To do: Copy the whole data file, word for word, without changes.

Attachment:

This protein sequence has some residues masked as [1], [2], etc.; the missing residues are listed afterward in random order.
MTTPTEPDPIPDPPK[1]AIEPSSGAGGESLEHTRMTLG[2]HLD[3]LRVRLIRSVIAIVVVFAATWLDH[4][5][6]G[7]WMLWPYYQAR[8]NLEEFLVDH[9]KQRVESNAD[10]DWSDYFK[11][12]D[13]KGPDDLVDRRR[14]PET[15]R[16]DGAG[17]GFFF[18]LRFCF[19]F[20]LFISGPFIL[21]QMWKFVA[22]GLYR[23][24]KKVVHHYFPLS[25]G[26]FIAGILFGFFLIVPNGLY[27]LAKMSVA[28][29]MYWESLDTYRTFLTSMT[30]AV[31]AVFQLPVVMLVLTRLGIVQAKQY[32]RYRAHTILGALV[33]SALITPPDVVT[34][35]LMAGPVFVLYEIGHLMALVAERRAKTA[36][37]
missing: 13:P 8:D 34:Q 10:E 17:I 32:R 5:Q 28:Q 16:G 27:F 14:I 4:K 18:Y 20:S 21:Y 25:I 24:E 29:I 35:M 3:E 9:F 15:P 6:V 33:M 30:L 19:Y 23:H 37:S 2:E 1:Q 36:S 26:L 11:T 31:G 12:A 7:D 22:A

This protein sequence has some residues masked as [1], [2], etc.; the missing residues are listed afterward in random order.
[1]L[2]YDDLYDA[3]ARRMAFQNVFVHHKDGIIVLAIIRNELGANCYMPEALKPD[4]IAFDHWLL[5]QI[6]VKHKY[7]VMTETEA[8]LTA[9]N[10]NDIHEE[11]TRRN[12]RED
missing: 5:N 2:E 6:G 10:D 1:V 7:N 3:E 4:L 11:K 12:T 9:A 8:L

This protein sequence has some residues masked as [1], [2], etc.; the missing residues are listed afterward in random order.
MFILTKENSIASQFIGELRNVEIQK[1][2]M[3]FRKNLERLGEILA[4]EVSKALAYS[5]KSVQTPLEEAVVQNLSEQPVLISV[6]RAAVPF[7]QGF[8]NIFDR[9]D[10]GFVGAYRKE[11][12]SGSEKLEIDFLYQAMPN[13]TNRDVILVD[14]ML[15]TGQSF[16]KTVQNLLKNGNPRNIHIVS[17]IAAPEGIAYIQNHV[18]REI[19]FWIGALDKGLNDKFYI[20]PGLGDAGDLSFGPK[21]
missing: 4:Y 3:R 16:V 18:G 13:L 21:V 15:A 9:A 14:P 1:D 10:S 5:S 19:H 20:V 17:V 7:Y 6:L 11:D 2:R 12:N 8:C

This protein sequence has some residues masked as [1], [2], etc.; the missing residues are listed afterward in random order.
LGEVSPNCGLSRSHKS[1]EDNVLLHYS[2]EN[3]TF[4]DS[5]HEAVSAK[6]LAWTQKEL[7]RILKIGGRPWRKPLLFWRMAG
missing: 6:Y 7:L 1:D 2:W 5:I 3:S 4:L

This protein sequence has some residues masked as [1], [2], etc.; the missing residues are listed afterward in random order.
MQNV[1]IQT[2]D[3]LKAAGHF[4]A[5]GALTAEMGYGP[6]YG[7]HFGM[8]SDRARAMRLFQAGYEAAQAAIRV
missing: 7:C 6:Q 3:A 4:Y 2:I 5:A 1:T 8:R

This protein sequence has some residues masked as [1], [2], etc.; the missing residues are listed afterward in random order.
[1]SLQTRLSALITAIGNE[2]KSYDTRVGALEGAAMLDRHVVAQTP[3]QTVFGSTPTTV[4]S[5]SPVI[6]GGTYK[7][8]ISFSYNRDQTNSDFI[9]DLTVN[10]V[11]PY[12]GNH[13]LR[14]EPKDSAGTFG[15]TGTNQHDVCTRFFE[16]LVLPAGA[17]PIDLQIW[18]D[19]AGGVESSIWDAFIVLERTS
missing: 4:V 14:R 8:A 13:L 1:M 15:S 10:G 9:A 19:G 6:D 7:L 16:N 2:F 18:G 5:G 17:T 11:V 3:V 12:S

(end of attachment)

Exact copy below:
This protein sequence has some residues masked as [1], [2], etc.; the missing residues are listed afterward in random order.
MTTPTEPDPIPDPPK[1]AIEPSSGAGGESLEHTRMTLG[2]HLD[3]LRVRLIRSVIAIVVVFAATWLDH[4][5][6]G[7]WMLWPYYQAR[8]NLEEFLVDH[9]KQRVESNAD[10]DWSDYFK[11][12]D[13]KGPDDLVDRRR[14]PET[15]R[16]DGAG[17]GFFF[18]LRFCF[19]F[20]LFISGPFIL[21]QMWKFVA[22]GLYR[23][24]KKVVHHYFPLS[25]G[26]FIAGILFGFFLIVPNGLY[27]LAKMSVA[28][29]MYWESLDTYRTFLTSMT[30]AV[31]AVFQLPVVMLVLTRLGIVQAKQY[32]RYRAHTILGALV[33]SALITPPDVVT[34][35]LMAGPVFVLYEIGHLMALVAERRAKTA[36][37]
missing: 13:P 8:D 34:Q 10:E 17:I 32:R 5:Q 28:Q 16:G 27:F 14:I 4:K 18:Y 20:S 21:Y 25:I 24:E 29:I 35:M 3:E 9:F 15:P 6:V 33:M 30:L 19:Y 23:H 37:S 2:E 1:Q 36:S 26:L 11:T 31:G 12:A 7:D 22:A

This protein sequence has some residues masked as [1], [2], etc.; the missing residues are listed afterward in random order.
[1]L[2]YDDLYDA[3]ARRMAFQNVFVHHKDGIIVLAIIRNELGANCYMPEALKPD[4]IAFDHWLL[5]QI[6]VKHKY[7]VMTETEA[8]LTA[9]N[10]NDIHEE[11]TRRN[12]RED
missing: 5:N 2:E 6:G 10:D 1:V 7:N 3:E 4:L 11:K 12:T 9:A 8:L

This protein sequence has some residues masked as [1], [2], etc.; the missing residues are listed afterward in random order.
MFILTKENSIASQFIGELRNVEIQK[1][2]M[3]FRKNLERLGEILA[4]EVSKALAYS[5]KSVQTPLEEAVVQNLSEQPVLISV[6]RAAVPF[7]QGF[8]NIFDR[9]D[10]GFVGAYRKE[11][12]SGSEKLEIDFLYQAMPN[13]TNRDVILVD[14]ML[15]TGQSF[16]KTVQNLLKNGNPRNIHIVS[17]IAAPEGIAYIQNHV[18]REI[19]FWIGALDKGLNDKFYI[20]PGLGDAGDLSFGPK[21]
missing: 4:Y 3:R 16:V 18:G 13:L 21:V 15:A 9:A 14:P 1:D 10:S 5:S 19:H 20:V 17:V 7:Y 6:L 11:D 2:R 12:N 8:C

This protein sequence has some residues masked as [1], [2], etc.; the missing residues are listed afterward in random order.
LGEVSPNCGLSRSHKS[1]EDNVLLHYS[2]EN[3]TF[4]DS[5]HEAVSAK[6]LAWTQKEL[7]RILKIGGRPWRKPLLFWRMAG
missing: 6:Y 7:L 1:D 2:W 5:I 3:S 4:L

This protein sequence has some residues masked as [1], [2], etc.; the missing residues are listed afterward in random order.
MQNV[1]IQT[2]D[3]LKAAGHF[4]A[5]GALTAEMGYGP[6]YG[7]HFGM[8]SDRARAMRLFQAGYEAAQAAIRV
missing: 7:C 6:Q 3:A 4:Y 2:I 5:A 1:T 8:R

This protein sequence has some residues masked as [1], [2], etc.; the missing residues are listed afterward in random order.
[1]SLQTRLSALITAIGNE[2]KSYDTRVGALEGAAMLDRHVVAQTP[3]QTVFGSTPTTV[4]S[5]SPVI[6]GGTYK[7][8]ISFSYNRDQTNSDFI[9]DLTVN[10]V[11]PY[12]GNH[13]LR[14]EPKDSAGTFG[15]TGTNQHDVCTRFFE[16]LVLPAGA[17]PIDLQIW[18]D[19]AGGVESSIWDAFIVLERTS
missing: 4:V 14:R 8:A 13:L 1:M 15:S 10:G 9:A 19:G 6:D 7:L 16:N 2:F 18:G 5:G 17:T 11:V 3:V 12:S